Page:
Rare Tibetan Buddhist shrine goes on display in Washington

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The Independent Online

A complete Tibetan Buddhist shrine room, including a silver Buddha, gem-encrusted adornments and silk scroll paintings, goes on display for the first time in Washington on Saturday.

The shrine room has been set up in a religiously accurate manner with ritual implements, including some blessed by the Dalai Lama, and a shrine loaned by a private collector to the Arthur M. Sackler Gallery.

"The experience of entering the room is really quite profound and moving," said Debra Diamond, curator of South and Southeast Asian Art at the Freer and Sackler galleries in the US capital.

"You have a sense of a powerful presence. It's an aesthetic experience."

The exhibit features beautifully decorated pieces, including a gilded bronze statue of the goddess Tara with a gem-encrusted crown, sacred musical instruments and multiple Buddha statues adorned with seashell and coral pieces.

The shrine that forms the centerpiece of the exhibit was loaned to the museum by Alice Kandell, a New York collector who has amassed dozens of stunning Buddhist artifacts, many in gold and set with turquoise, rubies and coral.

Before loaning the six-by-4.5-meter shrine measuring six by 4.5 meters (20 by 15 feet) out for the exhibit, Kandell had kept it in her New York apartment living room.

A child psychologist by trade, Kandell is not a Buddhist, but she said the spiritual value of the shrine made it priceless.

"It doesn't have a value," she said. "How much is your spiritual experience worth?"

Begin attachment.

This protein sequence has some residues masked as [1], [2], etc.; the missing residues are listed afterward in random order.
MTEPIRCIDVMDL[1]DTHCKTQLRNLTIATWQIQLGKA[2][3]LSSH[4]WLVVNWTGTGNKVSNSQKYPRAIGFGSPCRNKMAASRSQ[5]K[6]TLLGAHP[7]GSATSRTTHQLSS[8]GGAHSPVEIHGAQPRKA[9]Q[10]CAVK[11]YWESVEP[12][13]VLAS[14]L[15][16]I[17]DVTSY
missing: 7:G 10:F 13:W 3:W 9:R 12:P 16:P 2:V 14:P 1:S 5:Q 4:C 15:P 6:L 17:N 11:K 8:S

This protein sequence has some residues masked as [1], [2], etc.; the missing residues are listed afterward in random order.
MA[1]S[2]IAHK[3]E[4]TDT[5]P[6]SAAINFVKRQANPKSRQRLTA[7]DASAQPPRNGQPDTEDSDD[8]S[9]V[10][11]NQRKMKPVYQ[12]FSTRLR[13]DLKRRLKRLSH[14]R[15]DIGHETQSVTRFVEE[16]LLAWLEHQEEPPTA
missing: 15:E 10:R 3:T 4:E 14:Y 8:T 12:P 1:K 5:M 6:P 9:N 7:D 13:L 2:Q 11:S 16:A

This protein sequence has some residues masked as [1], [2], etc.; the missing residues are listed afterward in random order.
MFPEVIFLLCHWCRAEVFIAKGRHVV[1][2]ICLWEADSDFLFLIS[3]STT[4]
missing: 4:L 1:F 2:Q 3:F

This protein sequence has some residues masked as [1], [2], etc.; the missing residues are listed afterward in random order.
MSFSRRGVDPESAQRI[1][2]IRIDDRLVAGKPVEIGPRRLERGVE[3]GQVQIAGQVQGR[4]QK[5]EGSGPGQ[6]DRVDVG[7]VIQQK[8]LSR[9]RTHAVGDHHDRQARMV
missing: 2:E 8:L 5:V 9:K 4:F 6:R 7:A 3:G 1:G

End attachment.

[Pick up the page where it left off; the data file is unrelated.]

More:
The exhibit includes a number of sacred items loaned to the museum by the Tibetan diaspora that have been assembled and displayed in the traditional way, such as they would be found in the home of a wealthy Tibetan family.

"There is no other comparable shrine of this size, this artistic quality and this completeness" in the United States, Diamond said.

The exhibition coincides with Tibetans marking the anniversary of the March 12, 1959 uprising against China, and amid continuing tensions between China and Tibetan independence activists.

But Freer and Sackler Galleries director Julian Raby said the timing was "a coincidence."

"There is no political statement," she insisted.

Kandell said she was delighted by the exhibit, which will be on display through July 18.

"It would be wonderful for the Tibetans to know that their culture is being preserved for everybody, not only for Tibet," she said.

As a corollary to the shrine exhibit, the Sackler Gallery will feature the first exhibition devoted to a historical Tibetan artist.

The exhibition "Lama, Patron, Artist: The Great Situ Panchen" will run alongside the shrine exhibit and feature paintings, sculptures and illuminated manuscript pages.

Three of the thangkas, or scroll paintings, on display are believed to be the work of the 18th century artist Panchen, who has been associated with a "renaissance" of Buddhist sacred art.

The museum will also feature a sand mandala, a Tibetan Buddhist sacred sand painting created by monks that will be on display "to promote the healing of all beings."

After 11 days, the mandala will be destroyed in a ritual ceremony as is traditional to indicate the faith's belief in the impermanence of all things.